Auferstanden aus Ruinen
Und der Zukunft zugewandt
Lass uns dir zum Guten dienen
Deutschland einig Vaterland.

These are the first four lines of a national anthem, penned in 1949 by the German writer Johannes R. Becher, an expressionist before this poem and a minister of censorship after.

Risen out from the ruins
And facing futureward
Let us serve your good
Germany, united land

I learned this first verse in elementary school. Even its clever melody I could  sing. A few years later, the apparatchiks, who failed to govern the people of the country of superlatives – the tiniest, the huffiest, and the greatest German Democratic Republic of this world – banned their state’s anthem. Only the words. The music played often at olympic games or when the flag was raised or when other old men in grey suits or fantasy uniform came to visit. That’s what they called news on TV until 1989. While many were not listening, they erased notices from the news, the hymns from handbooks, and buildings from boulevards. Why? Maybe, they could not forgive the failures of their past. Maybe, they wanted children to reside in their ruins. Maybe. But it was not the line with the ruins, which made them obliterate the words. They did not want to be united. With nobody. 

And yes, the prompt for this little writing exercise was Ruins. And you will find other such exercises under Just texts.

Nighty Night (3)

Herr Fuchs und Frau Elster

Sandmännchen says hello,

Sit back or lie down slowly. Make yourself comfortable. Relax your forehead. The little muscles between your eyebrows. Read slowly. There is time. I have only just arrived. Here. On planet Malinaru. The air is good. They have palm trees here, too. Let’s sit down with the children in the date orchard. Now listen to the song the children are singing.

There is still time for a bedtime story. The children are listening to you read.

Mr. Fox is taking his sweaters and scarfs and his pyjamas out of the dryer. Crossed beetle and crossed beak, he mutters, looking at his pyjama pants. Somebody glued shut the leg of the pants. Darned. That’s when the door to his burrow swings wide open, the bells are ringing loudly. But not as loud as Ms. Magpie. Good evening, Mr. Fox. You won’t believe what just happened to me. No, I won’t, was what Ms. Magpie did not hear. Mr. Fox looked angrily from his pyjamas to Ms. Magpie. You won’t believe it. I saw Mrs. Hedgehog and she wore the same pearls I have. Here. How can she do that, wearing my pearls? Ach, said Mr. Fox. You have yours around your neck. And they suit you very nicely, if I may say so. Oh, Mr. Fox, you are a gentleman. I am indeed, said Mr. Fox more to himself. You could not tell me who glued my pyjama leg shut, could you? Oh, it wasn’t me. I have only just walked in. Let me see. That is not glue, said Ms. Magpie, picking at the leg. It is dried soap, you put too much in the washer. Och, crossed beetle and crossed beak, said Mr. Fox – a little bit too loud for Ms. Magpie, so she said: I can put them in my laundry load tomorrow. She yawned. Mr. Fox always had to smile when a yawn came out of her beak. Thank you. Yes, it is time to go to bed. Good bye and good night, Ms. Magpie. Good night Mr. Fox. And the bells on the burrow door were ringing again.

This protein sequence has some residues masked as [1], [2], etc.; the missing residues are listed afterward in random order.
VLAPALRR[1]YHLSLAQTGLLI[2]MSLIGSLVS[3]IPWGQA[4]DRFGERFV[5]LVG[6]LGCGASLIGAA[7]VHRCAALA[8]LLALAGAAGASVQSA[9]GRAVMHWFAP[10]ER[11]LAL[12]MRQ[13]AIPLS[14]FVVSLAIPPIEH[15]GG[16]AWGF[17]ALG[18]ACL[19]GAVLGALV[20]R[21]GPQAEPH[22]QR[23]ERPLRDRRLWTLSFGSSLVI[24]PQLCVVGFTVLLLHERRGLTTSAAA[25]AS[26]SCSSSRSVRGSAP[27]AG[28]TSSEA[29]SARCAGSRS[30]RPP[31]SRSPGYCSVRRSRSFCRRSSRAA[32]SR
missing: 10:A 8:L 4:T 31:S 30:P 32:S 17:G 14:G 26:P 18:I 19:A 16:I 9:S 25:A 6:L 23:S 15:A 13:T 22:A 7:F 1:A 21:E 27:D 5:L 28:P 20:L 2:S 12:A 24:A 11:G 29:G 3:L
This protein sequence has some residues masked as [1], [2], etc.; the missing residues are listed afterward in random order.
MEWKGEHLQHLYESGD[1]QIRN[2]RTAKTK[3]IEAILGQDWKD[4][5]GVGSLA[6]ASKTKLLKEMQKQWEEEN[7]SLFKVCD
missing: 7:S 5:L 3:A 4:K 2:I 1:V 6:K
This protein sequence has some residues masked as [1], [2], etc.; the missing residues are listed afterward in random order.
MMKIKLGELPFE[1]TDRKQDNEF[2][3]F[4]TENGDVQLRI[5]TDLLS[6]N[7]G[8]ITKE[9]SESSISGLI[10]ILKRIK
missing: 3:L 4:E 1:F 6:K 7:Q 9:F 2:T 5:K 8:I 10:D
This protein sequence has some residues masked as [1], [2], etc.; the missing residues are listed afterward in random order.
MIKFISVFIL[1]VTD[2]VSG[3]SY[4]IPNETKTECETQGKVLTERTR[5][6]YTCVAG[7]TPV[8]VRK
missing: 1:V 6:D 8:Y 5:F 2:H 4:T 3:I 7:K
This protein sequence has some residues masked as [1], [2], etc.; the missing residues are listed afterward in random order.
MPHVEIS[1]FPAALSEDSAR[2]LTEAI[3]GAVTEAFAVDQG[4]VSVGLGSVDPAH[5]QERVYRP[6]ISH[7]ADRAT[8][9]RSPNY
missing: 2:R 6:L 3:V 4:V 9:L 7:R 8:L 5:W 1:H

Now, it is time. Close your eyes, or leave them open. I am spreading my sleepy sand in everybody’s eyes. You can wash it out in the morning.

Om shanti om. Om shanti om. Have a peaceful night.

Ich wünsch’ euch eine gute Nacht.

mean the name

Woodcut by Peter Flötner
mean the name
there are many of us
grandpa said again
we were left behind 
in east-villages in wars we 
looked after women he laughed
sheriff Schulze
at three you were thus 
cute mother corrected
me after cutting in 
her fairytales the family
got a gift of god grandma
meant you Mathias

I wrote the first draft of this text in a workshop on fairytale poems with Leonora Siminovis organized by Hugo House in February 2022. It changed quite a bit since, but I am still riffing on my last name, which is very common in parts of Germany.